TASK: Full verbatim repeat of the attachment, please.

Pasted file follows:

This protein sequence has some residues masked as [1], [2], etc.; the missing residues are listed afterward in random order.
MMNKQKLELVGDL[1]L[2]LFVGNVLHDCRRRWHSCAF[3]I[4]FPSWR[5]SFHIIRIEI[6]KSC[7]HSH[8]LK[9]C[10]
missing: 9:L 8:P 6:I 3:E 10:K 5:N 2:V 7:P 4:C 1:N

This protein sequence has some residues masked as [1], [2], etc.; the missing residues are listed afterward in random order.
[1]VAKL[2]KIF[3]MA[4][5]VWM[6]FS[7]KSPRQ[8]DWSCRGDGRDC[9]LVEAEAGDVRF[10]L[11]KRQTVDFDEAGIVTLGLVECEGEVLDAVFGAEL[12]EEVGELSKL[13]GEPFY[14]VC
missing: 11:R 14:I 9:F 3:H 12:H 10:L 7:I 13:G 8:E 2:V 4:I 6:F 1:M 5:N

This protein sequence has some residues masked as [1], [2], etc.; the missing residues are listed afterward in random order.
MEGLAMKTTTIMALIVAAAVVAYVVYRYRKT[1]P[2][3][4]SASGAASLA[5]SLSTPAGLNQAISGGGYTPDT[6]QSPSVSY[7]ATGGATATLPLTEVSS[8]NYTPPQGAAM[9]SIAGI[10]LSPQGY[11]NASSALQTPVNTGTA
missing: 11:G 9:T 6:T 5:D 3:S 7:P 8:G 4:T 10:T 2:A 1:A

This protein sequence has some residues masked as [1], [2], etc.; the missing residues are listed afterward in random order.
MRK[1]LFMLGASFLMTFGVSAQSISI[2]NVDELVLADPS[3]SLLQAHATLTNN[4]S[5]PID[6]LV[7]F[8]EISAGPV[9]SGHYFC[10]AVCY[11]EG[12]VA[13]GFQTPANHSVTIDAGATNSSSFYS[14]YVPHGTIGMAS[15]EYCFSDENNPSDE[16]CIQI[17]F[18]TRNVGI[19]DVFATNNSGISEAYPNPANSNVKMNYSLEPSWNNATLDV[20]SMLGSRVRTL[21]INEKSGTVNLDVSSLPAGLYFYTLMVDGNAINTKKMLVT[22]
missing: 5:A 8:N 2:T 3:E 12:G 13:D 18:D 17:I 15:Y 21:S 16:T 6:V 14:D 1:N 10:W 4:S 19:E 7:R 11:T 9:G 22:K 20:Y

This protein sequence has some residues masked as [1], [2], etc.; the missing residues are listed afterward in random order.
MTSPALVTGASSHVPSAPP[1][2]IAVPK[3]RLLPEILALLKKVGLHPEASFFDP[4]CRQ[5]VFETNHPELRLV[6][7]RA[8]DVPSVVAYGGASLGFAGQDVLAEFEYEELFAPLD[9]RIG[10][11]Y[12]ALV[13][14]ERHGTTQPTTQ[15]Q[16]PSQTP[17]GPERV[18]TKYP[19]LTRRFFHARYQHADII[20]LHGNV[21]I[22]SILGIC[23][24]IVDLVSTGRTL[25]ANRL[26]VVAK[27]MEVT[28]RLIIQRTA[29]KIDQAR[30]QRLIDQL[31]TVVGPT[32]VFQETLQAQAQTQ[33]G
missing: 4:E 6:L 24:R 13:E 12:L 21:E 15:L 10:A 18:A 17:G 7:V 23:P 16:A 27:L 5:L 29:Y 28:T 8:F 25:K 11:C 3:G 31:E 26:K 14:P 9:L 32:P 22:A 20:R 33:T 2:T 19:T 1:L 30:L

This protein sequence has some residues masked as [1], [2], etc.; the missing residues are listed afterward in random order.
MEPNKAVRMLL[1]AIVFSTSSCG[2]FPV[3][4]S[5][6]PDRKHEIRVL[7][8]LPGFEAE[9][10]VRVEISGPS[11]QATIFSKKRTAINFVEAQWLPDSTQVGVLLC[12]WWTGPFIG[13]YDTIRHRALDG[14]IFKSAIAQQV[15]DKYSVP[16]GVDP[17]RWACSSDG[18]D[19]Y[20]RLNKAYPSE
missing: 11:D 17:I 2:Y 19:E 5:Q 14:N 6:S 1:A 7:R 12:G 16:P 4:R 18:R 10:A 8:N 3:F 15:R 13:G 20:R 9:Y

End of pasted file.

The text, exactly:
This protein sequence has some residues masked as [1], [2], etc.; the missing residues are listed afterward in random order.
MMNKQKLELVGDL[1]L[2]LFVGNVLHDCRRRWHSCAF[3]I[4]FPSWR[5]SFHIIRIEI[6]KSC[7]HSH[8]LK[9]C[10]
missing: 9:L 8:P 6:I 3:E 10:K 5:N 2:V 7:P 4:C 1:N

This protein sequence has some residues masked as [1], [2], etc.; the missing residues are listed afterward in random order.
[1]VAKL[2]KIF[3]MA[4][5]VWM[6]FS[7]KSPRQ[8]DWSCRGDGRDC[9]LVEAEAGDVRF[10]L[11]KRQTVDFDEAGIVTLGLVECEGEVLDAVFGAEL[12]EEVGELSKL[13]GEPFY[14]VC
missing: 11:R 14:I 9:F 3:H 12:H 10:L 7:I 13:G 8:E 2:V 4:I 6:F 1:M 5:N

This protein sequence has some residues masked as [1], [2], etc.; the missing residues are listed afterward in random order.
MEGLAMKTTTIMALIVAAAVVAYVVYRYRKT[1]P[2][3][4]SASGAASLA[5]SLSTPAGLNQAISGGGYTPDT[6]QSPSVSY[7]ATGGATATLPLTEVSS[8]NYTPPQGAAM[9]SIAGI[10]LSPQGY[11]NASSALQTPVNTGTA
missing: 11:G 9:T 6:T 5:D 3:S 7:P 8:G 4:T 10:T 2:A 1:A

This protein sequence has some residues masked as [1], [2], etc.; the missing residues are listed afterward in random order.
MRK[1]LFMLGASFLMTFGVSAQSISI[2]NVDELVLADPS[3]SLLQAHATLTNN[4]S[5]PID[6]LV[7]F[8]EISAGPV[9]SGHYFC[10]AVCY[11]EG[12]VA[13]GFQTPANHSVTIDAGATNSSSFYS[14]YVPHGTIGMAS[15]EYCFSDENNPSDE[16]CIQI[17]F[18]TRNVGI[19]DVFATNNSGISEAYPNPANSNVKMNYSLEPSWNNATLDV[20]SMLGSRVRTL[21]INEKSGTVNLDVSSLPAGLYFYTLMVDGNAINTKKMLVT[22]
missing: 5:A 8:N 2:T 3:E 12:G 13:D 18:D 17:I 15:Y 21:S 16:T 6:V 14:D 1:N 10:W 4:S 19:E 7:R 11:T 9:G 22:K 20:Y

This protein sequence has some residues masked as [1], [2], etc.; the missing residues are listed afterward in random order.
MTSPALVTGASSHVPSAPP[1][2]IAVPK[3]RLLPEILALLKKVGLHPEASFFDP[4]CRQ[5]VFETNHPELRLV[6][7]RA[8]DVPSVVAYGGASLGFAGQDVLAEFEYEELFAPLD[9]RIG[10][11]Y[12]ALV[13][14]ERHGTTQPTTQ[15]Q[16]PSQTP[17]GPERV[18]TKYP[19]LTRRFFHARYQHADII[20]LHGNV[21]I[22]SILGIC[23][24]IVDLVSTGRTL[25]ANRL[26]VVAK[27]MEVT[28]RLIIQRTA[29]KIDQAR[30]QRLIDQL[31]TVVGPT[32]VFQETLQAQAQTQ[33]G
missing: 4:E 6:L 24:R 13:E 12:L 21:E 15:L 10:A 18:A 17:G 7:V 23:P 16:A 27:L 5:L 29:Y 28:T 8:F 25:K 11:C 3:G 31:E 26:K 14:P 9:L 32:P 22:A 20:R 33:T 2:T 19:T 1:L 30:L

This protein sequence has some residues masked as [1], [2], etc.; the missing residues are listed afterward in random order.
MEPNKAVRMLL[1]AIVFSTSSCG[2]FPV[3][4]S[5][6]PDRKHEIRVL[7][8]LPGFEAE[9][10]VRVEISGPS[11]QATIFSKKRTAINFVEAQWLPDSTQVGVLLC[12]WWTGPFIG[13]YDTIRHRALDG[14]IFKSAIAQQV[15]DKYSVP[16]GVDP[17]RWACSSDG[18]D[19]Y[20]RLNKAYPSE
missing: 11:D 17:I 2:Y 19:E 5:Q 14:N 6:S 1:A 7:R 12:G 16:P 4:R 18:R 10:A 8:N 3:F 15:R 13:G 20:R 9:Y